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Fundweb Feature Alan Moore: Crowdfunding changes the rules for investing in many ways

December 9, 2013

You can view the original article here.

Crowdfunding has come about because the venture capital market for startups has failed. So it is not surprising that a wide variety of startups are now finding their initial capital from crowdfunding platforms. It is predicted that by 2014 $5.1bn will have been raised through crowdfunding platforms.

The US makes a big noise about crowdfunding. However, regulation here is in fact more relaxed than the US, which is why we have a more developed market for equity crowdfunding than in the US. That said the JOBS Act, which took a great deal of lobbying in Washington, is going to make a fundamental difference to investing in startups in the US. If we want the UK economy to fly we need more startups and these will increasingly be financed initially by crowdfunding.
So what lessons can we draw?
There is a saying that when institutions fail, people learn to get what they need from each other. This is true in the funding of startups and SMEs, even in that last few months we have seen larger raises of equity funds in the UK. It is poor vision to dismiss crowfunding as a fad, and inconsequential to the overall funding market. There are a growing number of viable alternatives to funding, and financial advisors need to understand the macro trend happening globally and also understand the legal constraints. It is a dangerous thing not to stay curious or to believe in the eternal status quo – redundancy is not always something that happens to others.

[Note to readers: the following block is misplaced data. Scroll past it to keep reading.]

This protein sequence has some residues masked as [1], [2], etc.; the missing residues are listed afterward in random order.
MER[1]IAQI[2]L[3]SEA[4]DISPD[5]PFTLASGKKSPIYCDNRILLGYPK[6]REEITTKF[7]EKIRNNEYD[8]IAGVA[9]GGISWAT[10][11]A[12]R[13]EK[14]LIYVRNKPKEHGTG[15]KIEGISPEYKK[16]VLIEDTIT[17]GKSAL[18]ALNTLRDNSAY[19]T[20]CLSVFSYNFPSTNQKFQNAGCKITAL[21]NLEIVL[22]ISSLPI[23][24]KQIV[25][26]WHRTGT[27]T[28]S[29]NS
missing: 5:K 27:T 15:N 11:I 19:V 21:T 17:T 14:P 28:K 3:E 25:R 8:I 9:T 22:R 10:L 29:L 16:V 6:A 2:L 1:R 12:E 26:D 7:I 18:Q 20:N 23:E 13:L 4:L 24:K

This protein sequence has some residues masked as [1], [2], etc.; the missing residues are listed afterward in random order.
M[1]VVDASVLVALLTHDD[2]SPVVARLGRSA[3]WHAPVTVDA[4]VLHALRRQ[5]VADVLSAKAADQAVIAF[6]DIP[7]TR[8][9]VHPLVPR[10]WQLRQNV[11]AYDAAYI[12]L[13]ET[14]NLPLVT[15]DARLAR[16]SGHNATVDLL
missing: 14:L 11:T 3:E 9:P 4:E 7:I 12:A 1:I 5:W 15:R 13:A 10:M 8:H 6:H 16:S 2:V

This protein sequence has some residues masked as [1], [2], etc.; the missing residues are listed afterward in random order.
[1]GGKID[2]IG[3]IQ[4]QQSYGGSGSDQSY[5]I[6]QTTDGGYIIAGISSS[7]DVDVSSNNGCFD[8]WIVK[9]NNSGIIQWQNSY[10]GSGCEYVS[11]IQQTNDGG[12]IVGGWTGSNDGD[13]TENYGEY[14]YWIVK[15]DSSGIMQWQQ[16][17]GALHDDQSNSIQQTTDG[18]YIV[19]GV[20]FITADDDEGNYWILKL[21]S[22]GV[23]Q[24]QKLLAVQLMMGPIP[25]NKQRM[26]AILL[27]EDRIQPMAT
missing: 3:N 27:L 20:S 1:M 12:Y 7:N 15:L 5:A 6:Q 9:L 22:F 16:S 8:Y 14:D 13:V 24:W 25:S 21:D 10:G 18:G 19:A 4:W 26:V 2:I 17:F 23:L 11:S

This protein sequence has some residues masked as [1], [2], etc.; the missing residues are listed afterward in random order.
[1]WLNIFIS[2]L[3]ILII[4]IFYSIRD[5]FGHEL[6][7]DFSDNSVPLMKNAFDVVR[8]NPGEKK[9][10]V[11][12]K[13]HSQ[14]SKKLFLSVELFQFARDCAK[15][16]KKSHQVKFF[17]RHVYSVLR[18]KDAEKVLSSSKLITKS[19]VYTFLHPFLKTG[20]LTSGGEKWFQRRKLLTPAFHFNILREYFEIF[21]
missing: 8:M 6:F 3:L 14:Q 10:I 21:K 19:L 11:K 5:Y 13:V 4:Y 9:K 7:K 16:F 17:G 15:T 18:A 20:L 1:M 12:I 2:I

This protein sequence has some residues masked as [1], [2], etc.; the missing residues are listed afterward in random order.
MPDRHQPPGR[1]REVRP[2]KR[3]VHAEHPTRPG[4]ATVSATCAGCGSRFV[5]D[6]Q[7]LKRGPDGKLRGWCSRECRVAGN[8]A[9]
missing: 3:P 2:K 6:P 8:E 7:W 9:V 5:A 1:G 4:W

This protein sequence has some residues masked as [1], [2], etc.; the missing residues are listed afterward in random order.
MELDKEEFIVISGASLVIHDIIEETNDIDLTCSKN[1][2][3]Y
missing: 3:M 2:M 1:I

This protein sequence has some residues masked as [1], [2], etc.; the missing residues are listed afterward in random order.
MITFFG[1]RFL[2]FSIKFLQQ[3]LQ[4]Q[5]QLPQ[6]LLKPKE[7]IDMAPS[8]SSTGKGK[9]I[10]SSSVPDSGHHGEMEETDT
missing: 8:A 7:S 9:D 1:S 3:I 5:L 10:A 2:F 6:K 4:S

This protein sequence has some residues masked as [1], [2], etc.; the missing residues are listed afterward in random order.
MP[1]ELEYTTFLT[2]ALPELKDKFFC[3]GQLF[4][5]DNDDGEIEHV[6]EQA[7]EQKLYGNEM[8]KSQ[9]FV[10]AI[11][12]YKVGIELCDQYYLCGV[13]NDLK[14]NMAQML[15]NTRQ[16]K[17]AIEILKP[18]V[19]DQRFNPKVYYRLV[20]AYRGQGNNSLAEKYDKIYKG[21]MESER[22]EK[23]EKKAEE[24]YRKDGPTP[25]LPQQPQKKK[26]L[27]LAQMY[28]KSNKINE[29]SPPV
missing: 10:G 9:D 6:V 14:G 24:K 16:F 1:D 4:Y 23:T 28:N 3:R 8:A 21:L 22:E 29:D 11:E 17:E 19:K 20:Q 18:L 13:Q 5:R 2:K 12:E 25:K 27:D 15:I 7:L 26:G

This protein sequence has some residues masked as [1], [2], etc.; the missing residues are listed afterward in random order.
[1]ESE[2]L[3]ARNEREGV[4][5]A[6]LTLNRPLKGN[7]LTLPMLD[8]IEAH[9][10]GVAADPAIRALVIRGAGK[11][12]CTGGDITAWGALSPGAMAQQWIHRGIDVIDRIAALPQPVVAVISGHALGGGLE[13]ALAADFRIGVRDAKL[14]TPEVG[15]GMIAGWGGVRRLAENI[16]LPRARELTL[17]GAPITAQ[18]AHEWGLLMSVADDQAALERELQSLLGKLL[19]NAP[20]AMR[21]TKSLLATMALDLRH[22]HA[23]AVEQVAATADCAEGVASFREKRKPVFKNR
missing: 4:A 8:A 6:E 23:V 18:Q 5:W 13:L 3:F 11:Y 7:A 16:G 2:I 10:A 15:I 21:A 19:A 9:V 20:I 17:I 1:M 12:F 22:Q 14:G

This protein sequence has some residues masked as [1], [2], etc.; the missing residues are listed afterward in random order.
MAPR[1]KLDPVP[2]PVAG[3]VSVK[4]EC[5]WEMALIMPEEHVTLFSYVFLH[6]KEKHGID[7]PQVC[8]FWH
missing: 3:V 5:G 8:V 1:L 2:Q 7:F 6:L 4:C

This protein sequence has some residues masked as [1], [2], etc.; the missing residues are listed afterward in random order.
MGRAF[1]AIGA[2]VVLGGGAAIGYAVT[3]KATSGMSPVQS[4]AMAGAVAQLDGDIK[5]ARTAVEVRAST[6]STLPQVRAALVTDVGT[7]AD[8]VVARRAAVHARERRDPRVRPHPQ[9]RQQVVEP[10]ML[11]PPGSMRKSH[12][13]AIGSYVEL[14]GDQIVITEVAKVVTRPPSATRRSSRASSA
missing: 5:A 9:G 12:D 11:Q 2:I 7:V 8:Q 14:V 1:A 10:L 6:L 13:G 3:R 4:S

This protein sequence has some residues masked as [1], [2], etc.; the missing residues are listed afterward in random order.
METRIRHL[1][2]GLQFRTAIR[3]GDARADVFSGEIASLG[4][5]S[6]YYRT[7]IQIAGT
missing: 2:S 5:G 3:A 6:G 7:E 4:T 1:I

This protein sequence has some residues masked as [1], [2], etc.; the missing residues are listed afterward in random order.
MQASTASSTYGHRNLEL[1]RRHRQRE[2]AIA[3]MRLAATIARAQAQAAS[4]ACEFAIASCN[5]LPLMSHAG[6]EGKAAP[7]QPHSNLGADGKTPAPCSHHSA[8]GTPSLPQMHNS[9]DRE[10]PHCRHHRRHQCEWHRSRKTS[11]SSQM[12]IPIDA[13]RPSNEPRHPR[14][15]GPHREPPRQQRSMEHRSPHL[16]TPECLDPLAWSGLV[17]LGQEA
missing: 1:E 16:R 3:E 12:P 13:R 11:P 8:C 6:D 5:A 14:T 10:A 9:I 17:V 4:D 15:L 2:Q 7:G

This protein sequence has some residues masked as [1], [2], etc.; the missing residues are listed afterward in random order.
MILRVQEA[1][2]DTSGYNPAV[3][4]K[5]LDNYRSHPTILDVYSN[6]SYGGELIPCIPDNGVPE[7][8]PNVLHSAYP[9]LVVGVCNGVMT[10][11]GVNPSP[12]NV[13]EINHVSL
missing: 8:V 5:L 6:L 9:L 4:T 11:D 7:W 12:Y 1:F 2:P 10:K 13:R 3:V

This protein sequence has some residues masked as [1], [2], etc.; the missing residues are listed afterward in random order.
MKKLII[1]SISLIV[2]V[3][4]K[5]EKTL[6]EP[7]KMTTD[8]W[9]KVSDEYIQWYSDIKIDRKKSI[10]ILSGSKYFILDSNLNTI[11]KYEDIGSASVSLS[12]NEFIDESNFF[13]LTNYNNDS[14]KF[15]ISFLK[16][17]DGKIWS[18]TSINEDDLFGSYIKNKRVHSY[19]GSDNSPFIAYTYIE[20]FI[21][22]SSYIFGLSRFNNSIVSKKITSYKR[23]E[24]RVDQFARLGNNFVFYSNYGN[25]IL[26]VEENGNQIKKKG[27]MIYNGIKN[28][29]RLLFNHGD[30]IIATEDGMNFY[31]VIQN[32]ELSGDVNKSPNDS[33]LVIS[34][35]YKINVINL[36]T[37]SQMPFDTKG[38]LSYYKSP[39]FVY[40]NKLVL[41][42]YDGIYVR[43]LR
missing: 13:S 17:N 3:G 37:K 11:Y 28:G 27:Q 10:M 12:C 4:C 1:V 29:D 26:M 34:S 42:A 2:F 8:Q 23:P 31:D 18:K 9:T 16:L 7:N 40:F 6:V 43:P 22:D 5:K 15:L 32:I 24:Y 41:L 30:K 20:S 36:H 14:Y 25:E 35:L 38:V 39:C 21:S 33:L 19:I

New products and services
It may be that rather than investing in pensions (an increasingly dubious safety net), one might invest £50 or £100 a month in crowdfunded products and services. For example a person might want to only invest in ethical companies that are SEIS, or EIS approved that are hugely advantageous to investors. Financial advisors will need to be aware to these potential developments.
The power of networks
Crowdfunding is distinctly different to traditional funding models, based upon networks of individuals and sometimes companies. And it has its own power, for example to pre-test a market idea. LawBite was oversubscribed when listed on Crowdcube. When traditional VCs were unsure, crowdfunders often become a support network, and are great marketers for the business. Risk is mitigated and often the community that forms a body of crowdfunders are deeply invested in the idea and potential of the business. This is a great asset for any fledgling company.

This network model enables and supports innovation and entrepreneurship at a global scale. This is in fact the economy of scope – the globally networked society in startup crowdfunding. Combine that with the changing landscape concerning the regulation of equity in the crowdfunding for startups… and we are midwives to a new and better way of in this instance, the funding of innovation and startups. The network, as they say, is mightier than the node.


Alan Moore is Head of Strategic Marketing at LawBite


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